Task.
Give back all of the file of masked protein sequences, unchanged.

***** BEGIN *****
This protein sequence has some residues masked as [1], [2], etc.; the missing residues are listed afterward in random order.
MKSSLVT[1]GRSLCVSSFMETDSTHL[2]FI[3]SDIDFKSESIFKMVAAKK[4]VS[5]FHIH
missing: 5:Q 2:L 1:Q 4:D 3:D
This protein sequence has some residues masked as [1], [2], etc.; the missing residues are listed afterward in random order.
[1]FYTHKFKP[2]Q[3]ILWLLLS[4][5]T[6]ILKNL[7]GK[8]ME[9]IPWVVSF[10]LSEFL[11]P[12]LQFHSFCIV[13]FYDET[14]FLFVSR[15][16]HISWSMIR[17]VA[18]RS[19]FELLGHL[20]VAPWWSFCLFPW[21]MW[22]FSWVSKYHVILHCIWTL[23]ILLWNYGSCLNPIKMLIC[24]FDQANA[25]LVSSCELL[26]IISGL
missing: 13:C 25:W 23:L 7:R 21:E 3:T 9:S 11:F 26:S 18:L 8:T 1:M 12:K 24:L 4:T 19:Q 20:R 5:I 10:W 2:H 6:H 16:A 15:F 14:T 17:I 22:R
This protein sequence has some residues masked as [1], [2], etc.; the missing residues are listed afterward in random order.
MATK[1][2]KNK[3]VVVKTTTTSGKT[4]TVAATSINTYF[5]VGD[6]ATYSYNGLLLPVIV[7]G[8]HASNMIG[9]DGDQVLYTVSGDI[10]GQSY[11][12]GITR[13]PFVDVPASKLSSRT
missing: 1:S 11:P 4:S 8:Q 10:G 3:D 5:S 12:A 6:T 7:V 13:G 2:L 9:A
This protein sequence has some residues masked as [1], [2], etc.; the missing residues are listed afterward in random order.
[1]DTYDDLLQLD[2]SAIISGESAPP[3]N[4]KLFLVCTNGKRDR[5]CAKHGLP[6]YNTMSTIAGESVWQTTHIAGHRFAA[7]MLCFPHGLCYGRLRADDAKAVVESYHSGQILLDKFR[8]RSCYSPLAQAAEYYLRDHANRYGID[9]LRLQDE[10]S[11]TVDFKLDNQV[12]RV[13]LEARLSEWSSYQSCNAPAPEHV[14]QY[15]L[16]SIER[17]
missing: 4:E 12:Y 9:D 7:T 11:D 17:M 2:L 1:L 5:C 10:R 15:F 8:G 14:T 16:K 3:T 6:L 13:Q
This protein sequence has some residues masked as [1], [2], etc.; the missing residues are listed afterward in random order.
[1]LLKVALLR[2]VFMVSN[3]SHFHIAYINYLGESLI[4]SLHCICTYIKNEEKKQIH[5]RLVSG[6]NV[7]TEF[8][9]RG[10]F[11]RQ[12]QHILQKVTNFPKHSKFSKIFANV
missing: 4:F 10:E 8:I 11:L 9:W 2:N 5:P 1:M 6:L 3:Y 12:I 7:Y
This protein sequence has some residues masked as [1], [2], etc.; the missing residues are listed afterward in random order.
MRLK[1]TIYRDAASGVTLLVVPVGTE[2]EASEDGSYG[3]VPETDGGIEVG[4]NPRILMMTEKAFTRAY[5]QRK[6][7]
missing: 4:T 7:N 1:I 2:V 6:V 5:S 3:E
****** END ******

This protein sequence has some residues masked as [1], [2], etc.; the missing residues are listed afterward in random order.
MKSSLVT[1]GRSLCVSSFMETDSTHL[2]FI[3]SDIDFKSESIFKMVAAKK[4]VS[5]FHIH
missing: 5:Q 2:L 1:Q 4:D 3:D
This protein sequence has some residues masked as [1], [2], etc.; the missing residues are listed afterward in random order.
[1]FYTHKFKP[2]Q[3]ILWLLLS[4][5]T[6]ILKNL[7]GK[8]ME[9]IPWVVSF[10]LSEFL[11]P[12]LQFHSFCIV[13]FYDET[14]FLFVSR[15][16]HISWSMIR[17]VA[18]RS[19]FELLGHL[20]VAPWWSFCLFPW[21]MW[22]FSWVSKYHVILHCIWTL[23]ILLWNYGSCLNPIKMLIC[24]FDQANA[25]LVSSCELL[26]IISGL
missing: 13:C 25:W 23:L 7:R 21:E 3:T 9:S 11:F 26:S 18:L 8:T 1:M 12:K 24:L 4:T 19:Q 20:R 5:I 10:W 2:H 6:H 16:A 15:F 14:T 17:I 22:R
This protein sequence has some residues masked as [1], [2], etc.; the missing residues are listed afterward in random order.
MATK[1][2]KNK[3]VVVKTTTTSGKT[4]TVAATSINTYF[5]VGD[6]ATYSYNGLLLPVIV[7]G[8]HASNMIG[9]DGDQVLYTVSGDI[10]GQSY[11][12]GITR[13]PFVDVPASKLSSRT
missing: 1:S 11:P 4:S 8:Q 10:G 3:D 5:S 12:A 6:T 7:V 13:G 2:L 9:A
This protein sequence has some residues masked as [1], [2], etc.; the missing residues are listed afterward in random order.
[1]DTYDDLLQLD[2]SAIISGESAPP[3]N[4]KLFLVCTNGKRDR[5]CAKHGLP[6]YNTMSTIAGESVWQTTHIAGHRFAA[7]MLCFPHGLCYGRLRADDAKAVVESYHSGQILLDKFR[8]RSCYSPLAQAAEYYLRDHANRYGID[9]LRLQDE[10]S[11]TVDFKLDNQV[12]RV[13]LEARLSEWSSYQSCNAPAPEHV[14]QY[15]L[16]SIER[17]
missing: 4:E 12:Y 9:D 7:T 11:D 17:M 2:L 1:L 5:C 10:R 15:F 8:G 14:T 16:K 3:T 6:L 13:Q
This protein sequence has some residues masked as [1], [2], etc.; the missing residues are listed afterward in random order.
[1]LLKVALLR[2]VFMVSN[3]SHFHIAYINYLGESLI[4]SLHCICTYIKNEEKKQIH[5]RLVSG[6]NV[7]TEF[8][9]RG[10]F[11]RQ[12]QHILQKVTNFPKHSKFSKIFANV
missing: 4:F 10:E 8:I 11:L 9:W 2:N 5:P 1:M 6:L 3:Y 12:I 7:Y
This protein sequence has some residues masked as [1], [2], etc.; the missing residues are listed afterward in random order.
MRLK[1]TIYRDAASGVTLLVVPVGTE[2]EASEDGSYG[3]VPETDGGIEVG[4]NPRILMMTEKAFTRAY[5]QRK[6][7]
missing: 4:T 7:N 1:I 2:V 6:V 5:S 3:E